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Old March 6th, 2006, 04:22 PM   #31
 
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Quote:
I'm going to go have the omni-vs-cardioid experience in person before making another move.
Fischer,
It's not an "omni vs cardioid" argument. It's a "what do I need in this situation. Ty tends to start with an omni in a lot of situations, I tend to try to start with a cardioid. My method requires more cooperation from talent, his method often means extra work in post. And in some cases, Ty likely has to use a cardioid just like I have to use an omni. They're tools. Nothing more.
Would you own a tool box with only Philips screwdrivers?
here's the deal...if the job you're doing only calls for omni's, buy an omni. When you get a job that will call for a uni....buy or rent a uni.
Omni's are safer for the guy who doesn't have control of the talent, but uni's are safer for the guy who has no environmental control.
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Old March 6th, 2006, 10:24 PM   #32
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Mr. Ford was my dad. I'm Ty.

When you do the do with the mics, think about where you would place the mic, where it would point, what it might hear, how you could use it to eliminate noise you didn't want to pick up and how critical placement would be to make use of the directionality.

Look at end address and side address lavs if you can. The two you have chosen are end address. They normally point toward the actor's face. What happens if you turn them away from the face?

How do side address mics differ from end address in how they pickup the voice?

Do all lavs have the same frequency response? Are some brighter? Would those work better under clothing? How much self noise does each one have?

How big are they? can you hide them easily? How do you attach them so you can hide them.

Have fun. Oh, and we'll expect a full report. :)

Regards,

Ty Ford
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Old March 7th, 2006, 03:38 AM   #33
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erm, there's not a place in town that has both the 830 and the 831--not samys, not ametron, not locationsound, not guitarcenter. west la music has an 831, and i have to blow some time on the west side tomorrow, and they match any deal you can find, so i'll see if i can compare it to an omni

Quote:
Originally Posted by Douglas Spotted Eagle
Fischer,
It's not an "omni vs cardioid" argument. It's a "what do I need in this situation.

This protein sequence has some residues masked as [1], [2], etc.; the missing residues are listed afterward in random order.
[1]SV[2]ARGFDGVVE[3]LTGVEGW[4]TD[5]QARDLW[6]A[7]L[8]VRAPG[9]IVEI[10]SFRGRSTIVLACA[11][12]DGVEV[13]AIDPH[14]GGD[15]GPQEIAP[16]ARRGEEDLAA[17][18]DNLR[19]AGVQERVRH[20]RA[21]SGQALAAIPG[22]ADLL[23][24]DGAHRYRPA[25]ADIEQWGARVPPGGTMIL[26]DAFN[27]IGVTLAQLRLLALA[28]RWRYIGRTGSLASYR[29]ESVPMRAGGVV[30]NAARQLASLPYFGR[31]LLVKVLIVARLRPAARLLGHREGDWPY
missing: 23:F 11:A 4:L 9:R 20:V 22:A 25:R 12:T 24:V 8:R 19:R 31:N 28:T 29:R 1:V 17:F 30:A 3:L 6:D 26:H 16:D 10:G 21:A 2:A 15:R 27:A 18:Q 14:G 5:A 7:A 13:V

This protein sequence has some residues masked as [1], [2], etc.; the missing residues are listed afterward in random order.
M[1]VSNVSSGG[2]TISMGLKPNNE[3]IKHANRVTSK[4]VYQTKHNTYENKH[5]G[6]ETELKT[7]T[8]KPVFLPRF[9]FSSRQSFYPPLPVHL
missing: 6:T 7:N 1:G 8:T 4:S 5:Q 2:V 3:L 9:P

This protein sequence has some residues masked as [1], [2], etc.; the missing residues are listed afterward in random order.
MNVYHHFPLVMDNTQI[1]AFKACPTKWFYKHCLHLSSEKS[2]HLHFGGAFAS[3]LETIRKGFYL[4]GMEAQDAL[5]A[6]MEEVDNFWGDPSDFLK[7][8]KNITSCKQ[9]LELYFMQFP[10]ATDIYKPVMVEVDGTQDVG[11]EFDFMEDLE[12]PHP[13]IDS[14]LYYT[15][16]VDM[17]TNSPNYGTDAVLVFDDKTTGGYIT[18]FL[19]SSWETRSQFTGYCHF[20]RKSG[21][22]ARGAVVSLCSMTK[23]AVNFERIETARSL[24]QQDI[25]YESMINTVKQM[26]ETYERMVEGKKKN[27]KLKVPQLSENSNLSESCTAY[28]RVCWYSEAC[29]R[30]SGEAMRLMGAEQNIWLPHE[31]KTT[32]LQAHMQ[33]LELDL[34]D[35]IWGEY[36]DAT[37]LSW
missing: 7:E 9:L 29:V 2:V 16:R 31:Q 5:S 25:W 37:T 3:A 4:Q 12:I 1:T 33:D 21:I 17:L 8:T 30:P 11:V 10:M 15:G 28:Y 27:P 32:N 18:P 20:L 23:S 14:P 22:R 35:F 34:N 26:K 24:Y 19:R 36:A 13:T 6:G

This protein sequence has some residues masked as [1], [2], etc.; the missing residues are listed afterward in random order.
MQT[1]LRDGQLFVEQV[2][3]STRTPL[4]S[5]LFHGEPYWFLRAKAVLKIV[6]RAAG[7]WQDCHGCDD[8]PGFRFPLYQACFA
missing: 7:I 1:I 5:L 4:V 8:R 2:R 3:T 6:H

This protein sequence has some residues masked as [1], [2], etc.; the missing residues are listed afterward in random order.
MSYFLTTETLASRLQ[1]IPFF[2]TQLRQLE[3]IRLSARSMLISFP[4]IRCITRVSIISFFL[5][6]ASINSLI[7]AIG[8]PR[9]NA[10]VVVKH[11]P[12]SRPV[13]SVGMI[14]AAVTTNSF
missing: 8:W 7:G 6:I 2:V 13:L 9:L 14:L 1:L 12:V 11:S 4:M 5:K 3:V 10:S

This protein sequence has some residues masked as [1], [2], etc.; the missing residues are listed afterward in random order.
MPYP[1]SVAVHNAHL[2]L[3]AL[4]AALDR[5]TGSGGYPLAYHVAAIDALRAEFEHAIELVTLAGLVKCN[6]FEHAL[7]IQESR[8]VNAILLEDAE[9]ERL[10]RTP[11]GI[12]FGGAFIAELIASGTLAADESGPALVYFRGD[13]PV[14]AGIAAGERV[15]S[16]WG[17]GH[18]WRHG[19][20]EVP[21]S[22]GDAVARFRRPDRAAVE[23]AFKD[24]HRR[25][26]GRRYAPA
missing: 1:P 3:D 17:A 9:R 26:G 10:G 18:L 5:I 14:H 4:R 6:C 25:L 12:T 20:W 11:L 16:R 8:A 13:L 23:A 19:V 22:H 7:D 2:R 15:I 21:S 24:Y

I have to respectfully disagree. In my case, it most certainly is an "omni vs cardioid" argument. I can rent a wireless kit for $40 a day, but I feel like I can build a better kit that would pay itself off at that rate in ten days (that's $400). But that kit gets two and only two microphones. Unless it's one card and one omni in this case (which I'm tempted to do), in my case, I don't see how it can be aything other than an "omni vs cardioid" argument.

Quote:
Originally Posted by Douglas Spotted Eagle
Ty tends to start with an omni in a lot of situations, I tend to try to start with a cardioid. My method requires more cooperation from talent, his method often means extra work in post...Omni's are safer for the guy who doesn't have control of the talent, but uni's are safer for the guy who has no environmental control.
I'll tell you one thing. I like production *a lot* more than post-production. The chances of me myself happily doing post sound work by myself are slim. More and more I'm being convinced the card is it. I'm just curious to see how dramatic the differences are.

Quote:
Originally Posted by Ty Ford
When you do the do with the mics, think about where you would place the mic, where it would point, what it might hear, how you could use it to eliminate noise you didn't want to pick up and how critical placement would be to make use of the directionality.

Look at end address and side address lavs if you can. The two you have chosen are end address. They normally point toward the actor's face. What happens if you turn them away from the face? How do side address mics differ from end address in how they pickup the voice? Do all lavs have the same frequency response? Are some brighter? Would those work better under clothing? How much self noise does each one have?